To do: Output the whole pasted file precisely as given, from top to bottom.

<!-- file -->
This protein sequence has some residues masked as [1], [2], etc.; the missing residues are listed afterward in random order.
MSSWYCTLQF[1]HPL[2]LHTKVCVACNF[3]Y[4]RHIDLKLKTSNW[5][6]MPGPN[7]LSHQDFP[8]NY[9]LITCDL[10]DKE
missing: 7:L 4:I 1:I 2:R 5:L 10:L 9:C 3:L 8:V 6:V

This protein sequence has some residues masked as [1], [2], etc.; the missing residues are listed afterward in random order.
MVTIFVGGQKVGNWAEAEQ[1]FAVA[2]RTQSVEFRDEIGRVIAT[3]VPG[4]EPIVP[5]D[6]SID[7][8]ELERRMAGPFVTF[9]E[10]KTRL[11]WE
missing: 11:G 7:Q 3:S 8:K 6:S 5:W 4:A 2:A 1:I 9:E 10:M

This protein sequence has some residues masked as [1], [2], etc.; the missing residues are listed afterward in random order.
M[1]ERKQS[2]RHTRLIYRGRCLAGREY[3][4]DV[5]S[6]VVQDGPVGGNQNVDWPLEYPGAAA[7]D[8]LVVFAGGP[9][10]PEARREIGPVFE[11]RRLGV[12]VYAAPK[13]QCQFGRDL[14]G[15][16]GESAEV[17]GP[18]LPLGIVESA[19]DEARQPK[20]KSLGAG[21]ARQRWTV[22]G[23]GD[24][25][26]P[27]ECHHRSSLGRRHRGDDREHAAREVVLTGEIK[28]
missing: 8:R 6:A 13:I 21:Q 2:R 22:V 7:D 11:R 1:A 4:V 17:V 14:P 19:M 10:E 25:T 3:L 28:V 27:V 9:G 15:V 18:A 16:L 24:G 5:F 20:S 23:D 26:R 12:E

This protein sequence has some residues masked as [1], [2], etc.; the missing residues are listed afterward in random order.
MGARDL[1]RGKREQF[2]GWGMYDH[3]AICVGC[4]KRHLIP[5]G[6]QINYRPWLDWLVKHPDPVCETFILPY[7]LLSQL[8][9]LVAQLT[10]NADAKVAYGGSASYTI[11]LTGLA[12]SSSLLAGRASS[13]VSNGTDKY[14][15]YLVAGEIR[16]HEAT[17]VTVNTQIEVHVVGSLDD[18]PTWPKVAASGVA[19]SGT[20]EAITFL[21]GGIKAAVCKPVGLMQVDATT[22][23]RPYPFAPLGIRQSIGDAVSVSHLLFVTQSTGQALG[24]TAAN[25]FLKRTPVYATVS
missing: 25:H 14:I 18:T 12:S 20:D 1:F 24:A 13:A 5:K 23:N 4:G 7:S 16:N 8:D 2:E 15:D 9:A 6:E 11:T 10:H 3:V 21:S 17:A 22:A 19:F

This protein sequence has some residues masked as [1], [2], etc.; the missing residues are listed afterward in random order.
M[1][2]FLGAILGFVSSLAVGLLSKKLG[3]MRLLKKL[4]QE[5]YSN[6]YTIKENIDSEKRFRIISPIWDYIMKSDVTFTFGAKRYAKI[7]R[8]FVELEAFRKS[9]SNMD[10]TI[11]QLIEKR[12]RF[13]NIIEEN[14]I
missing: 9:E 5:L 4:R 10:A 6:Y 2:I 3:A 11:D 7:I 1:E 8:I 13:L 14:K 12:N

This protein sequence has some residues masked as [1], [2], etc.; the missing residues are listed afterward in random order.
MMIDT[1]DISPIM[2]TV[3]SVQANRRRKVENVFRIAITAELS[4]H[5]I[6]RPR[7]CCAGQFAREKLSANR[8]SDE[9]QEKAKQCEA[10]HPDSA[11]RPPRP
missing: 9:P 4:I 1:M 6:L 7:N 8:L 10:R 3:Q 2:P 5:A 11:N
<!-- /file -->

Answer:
This protein sequence has some residues masked as [1], [2], etc.; the missing residues are listed afterward in random order.
MSSWYCTLQF[1]HPL[2]LHTKVCVACNF[3]Y[4]RHIDLKLKTSNW[5][6]MPGPN[7]LSHQDFP[8]NY[9]LITCDL[10]DKE
missing: 7:L 4:I 1:I 2:R 5:L 10:L 9:C 3:L 8:V 6:V

This protein sequence has some residues masked as [1], [2], etc.; the missing residues are listed afterward in random order.
MVTIFVGGQKVGNWAEAEQ[1]FAVA[2]RTQSVEFRDEIGRVIAT[3]VPG[4]EPIVP[5]D[6]SID[7][8]ELERRMAGPFVTF[9]E[10]KTRL[11]WE
missing: 11:G 7:Q 3:S 8:K 6:S 5:W 4:A 2:A 1:I 9:E 10:M

This protein sequence has some residues masked as [1], [2], etc.; the missing residues are listed afterward in random order.
M[1]ERKQS[2]RHTRLIYRGRCLAGREY[3][4]DV[5]S[6]VVQDGPVGGNQNVDWPLEYPGAAA[7]D[8]LVVFAGGP[9][10]PEARREIGPVFE[11]RRLGV[12]VYAAPK[13]QCQFGRDL[14]G[15][16]GESAEV[17]GP[18]LPLGIVESA[19]DEARQPK[20]KSLGAG[21]ARQRWTV[22]G[23]GD[24][25][26]P[27]ECHHRSSLGRRHRGDDREHAAREVVLTGEIK[28]
missing: 8:R 6:A 13:I 21:Q 2:R 22:V 7:D 11:R 1:A 4:V 17:V 14:P 19:M 10:E 25:T 3:L 28:V 27:V 9:G 15:V 18:A 16:L 24:G 5:F 20:S 23:D 26:R 12:E

This protein sequence has some residues masked as [1], [2], etc.; the missing residues are listed afterward in random order.
MGARDL[1]RGKREQF[2]GWGMYDH[3]AICVGC[4]KRHLIP[5]G[6]QINYRPWLDWLVKHPDPVCETFILPY[7]LLSQL[8][9]LVAQLT[10]NADAKVAYGGSASYTI[11]LTGLA[12]SSSLLAGRASS[13]VSNGTDKY[14][15]YLVAGEIR[16]HEAT[17]VTVNTQIEVHVVGSLDD[18]PTWPKVAASGVA[19]SGT[20]EAITFL[21]GGIKAAVCKPVGLMQVDATT[22][23]RPYPFAPLGIRQSIGDAVSVSHLLFVTQSTGQALG[24]TAAN[25]FLKRTPVYATVS
missing: 25:H 14:I 18:T 12:S 20:D 1:F 24:A 13:A 5:K 23:N 4:G 7:S 16:N 8:D 2:E 15:D 9:A 6:E 11:T 10:H 3:V 21:S 17:A 22:A 19:F

This protein sequence has some residues masked as [1], [2], etc.; the missing residues are listed afterward in random order.
M[1][2]FLGAILGFVSSLAVGLLSKKLG[3]MRLLKKL[4]QE[5]YSN[6]YTIKENIDSEKRFRIISPIWDYIMKSDVTFTFGAKRYAKI[7]R[8]FVELEAFRKS[9]SNMD[10]TI[11]QLIEKR[12]RF[13]NIIEEN[14]I
missing: 9:E 5:L 4:R 10:A 6:Y 2:I 3:A 11:D 7:I 1:E 8:I 13:L 14:K 12:N

This protein sequence has some residues masked as [1], [2], etc.; the missing residues are listed afterward in random order.
MMIDT[1]DISPIM[2]TV[3]SVQANRRRKVENVFRIAITAELS[4]H[5]I[6]RPR[7]CCAGQFAREKLSANR[8]SDE[9]QEKAKQCEA[10]HPDSA[11]RPPRP
missing: 9:P 4:I 1:M 6:L 7:N 8:L 10:R 3:Q 2:P 5:A 11:N